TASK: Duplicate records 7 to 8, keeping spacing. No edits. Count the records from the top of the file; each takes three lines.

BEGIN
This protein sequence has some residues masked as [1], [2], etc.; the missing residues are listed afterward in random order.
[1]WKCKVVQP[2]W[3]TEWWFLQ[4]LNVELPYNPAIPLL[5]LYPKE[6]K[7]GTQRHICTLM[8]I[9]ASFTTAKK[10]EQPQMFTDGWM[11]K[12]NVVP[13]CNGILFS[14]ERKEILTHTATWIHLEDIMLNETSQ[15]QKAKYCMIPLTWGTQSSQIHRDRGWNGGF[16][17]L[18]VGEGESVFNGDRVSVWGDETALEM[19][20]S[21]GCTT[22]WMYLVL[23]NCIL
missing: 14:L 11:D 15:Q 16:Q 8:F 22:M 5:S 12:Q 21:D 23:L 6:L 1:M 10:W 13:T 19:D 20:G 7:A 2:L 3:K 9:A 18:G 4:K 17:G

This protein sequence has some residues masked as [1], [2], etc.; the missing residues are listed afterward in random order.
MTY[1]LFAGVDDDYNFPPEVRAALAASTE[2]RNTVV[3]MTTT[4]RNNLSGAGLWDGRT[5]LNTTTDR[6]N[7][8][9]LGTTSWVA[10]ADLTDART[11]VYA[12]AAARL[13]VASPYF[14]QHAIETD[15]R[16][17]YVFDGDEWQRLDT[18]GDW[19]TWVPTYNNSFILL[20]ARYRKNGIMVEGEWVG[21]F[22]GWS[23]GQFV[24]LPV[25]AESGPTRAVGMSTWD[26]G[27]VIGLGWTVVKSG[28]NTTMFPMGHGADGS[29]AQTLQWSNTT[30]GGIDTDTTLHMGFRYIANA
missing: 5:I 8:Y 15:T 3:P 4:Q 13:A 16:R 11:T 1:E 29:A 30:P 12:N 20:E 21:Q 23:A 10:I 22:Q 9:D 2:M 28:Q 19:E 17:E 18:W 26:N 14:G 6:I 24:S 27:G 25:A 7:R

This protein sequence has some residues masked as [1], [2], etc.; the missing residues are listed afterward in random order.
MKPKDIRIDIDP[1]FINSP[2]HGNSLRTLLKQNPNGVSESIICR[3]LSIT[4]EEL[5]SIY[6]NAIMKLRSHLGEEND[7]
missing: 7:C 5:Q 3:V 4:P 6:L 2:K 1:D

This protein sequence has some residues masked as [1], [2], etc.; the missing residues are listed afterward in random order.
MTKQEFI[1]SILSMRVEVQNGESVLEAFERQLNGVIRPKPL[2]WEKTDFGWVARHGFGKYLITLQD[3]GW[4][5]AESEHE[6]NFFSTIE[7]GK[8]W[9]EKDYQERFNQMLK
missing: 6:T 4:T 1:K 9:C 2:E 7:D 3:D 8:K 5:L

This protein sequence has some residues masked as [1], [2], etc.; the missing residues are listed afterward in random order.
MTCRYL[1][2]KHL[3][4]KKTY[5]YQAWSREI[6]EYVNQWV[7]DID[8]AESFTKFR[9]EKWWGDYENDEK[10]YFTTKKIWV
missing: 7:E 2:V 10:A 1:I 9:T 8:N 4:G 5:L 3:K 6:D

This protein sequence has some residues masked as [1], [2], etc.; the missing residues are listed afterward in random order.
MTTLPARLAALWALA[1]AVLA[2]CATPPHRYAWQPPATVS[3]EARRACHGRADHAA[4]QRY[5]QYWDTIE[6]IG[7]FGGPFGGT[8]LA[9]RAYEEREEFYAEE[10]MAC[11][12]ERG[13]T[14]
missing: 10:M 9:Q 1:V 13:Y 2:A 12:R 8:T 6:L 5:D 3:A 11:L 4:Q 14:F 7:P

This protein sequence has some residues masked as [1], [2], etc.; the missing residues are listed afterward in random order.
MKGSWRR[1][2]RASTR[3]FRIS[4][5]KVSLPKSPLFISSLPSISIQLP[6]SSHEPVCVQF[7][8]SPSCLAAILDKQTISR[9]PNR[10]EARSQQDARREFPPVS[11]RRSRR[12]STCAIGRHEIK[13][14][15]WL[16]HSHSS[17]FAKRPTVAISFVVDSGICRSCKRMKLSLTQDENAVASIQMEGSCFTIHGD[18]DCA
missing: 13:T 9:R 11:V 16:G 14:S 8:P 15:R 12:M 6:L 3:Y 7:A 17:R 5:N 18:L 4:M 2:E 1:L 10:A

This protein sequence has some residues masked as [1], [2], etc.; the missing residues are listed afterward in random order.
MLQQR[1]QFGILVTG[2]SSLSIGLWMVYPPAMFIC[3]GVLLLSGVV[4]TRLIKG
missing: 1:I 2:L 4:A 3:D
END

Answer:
This protein sequence has some residues masked as [1], [2], etc.; the missing residues are listed afterward in random order.
MKGSWRR[1][2]RASTR[3]FRIS[4][5]KVSLPKSPLFISSLPSISIQLP[6]SSHEPVCVQF[7][8]SPSCLAAILDKQTISR[9]PNR[10]EARSQQDARREFPPVS[11]RRSRR[12]STCAIGRHEIK[13][14][15]WL[16]HSHSS[17]FAKRPTVAISFVVDSGICRSCKRMKLSLTQDENAVASIQMEGSCFTIHGD[18]DCA
missing: 13:T 9:R 11:V 16:G 14:S 8:P 15:R 12:M 6:L 3:Y 7:A 17:R 5:N 18:L 4:M 2:E 1:L 10:A

This protein sequence has some residues masked as [1], [2], etc.; the missing residues are listed afterward in random order.
MLQQR[1]QFGILVTG[2]SSLSIGLWMVYPPAMFIC[3]GVLLLSGVV[4]TRLIKG
missing: 1:I 2:L 4:A 3:D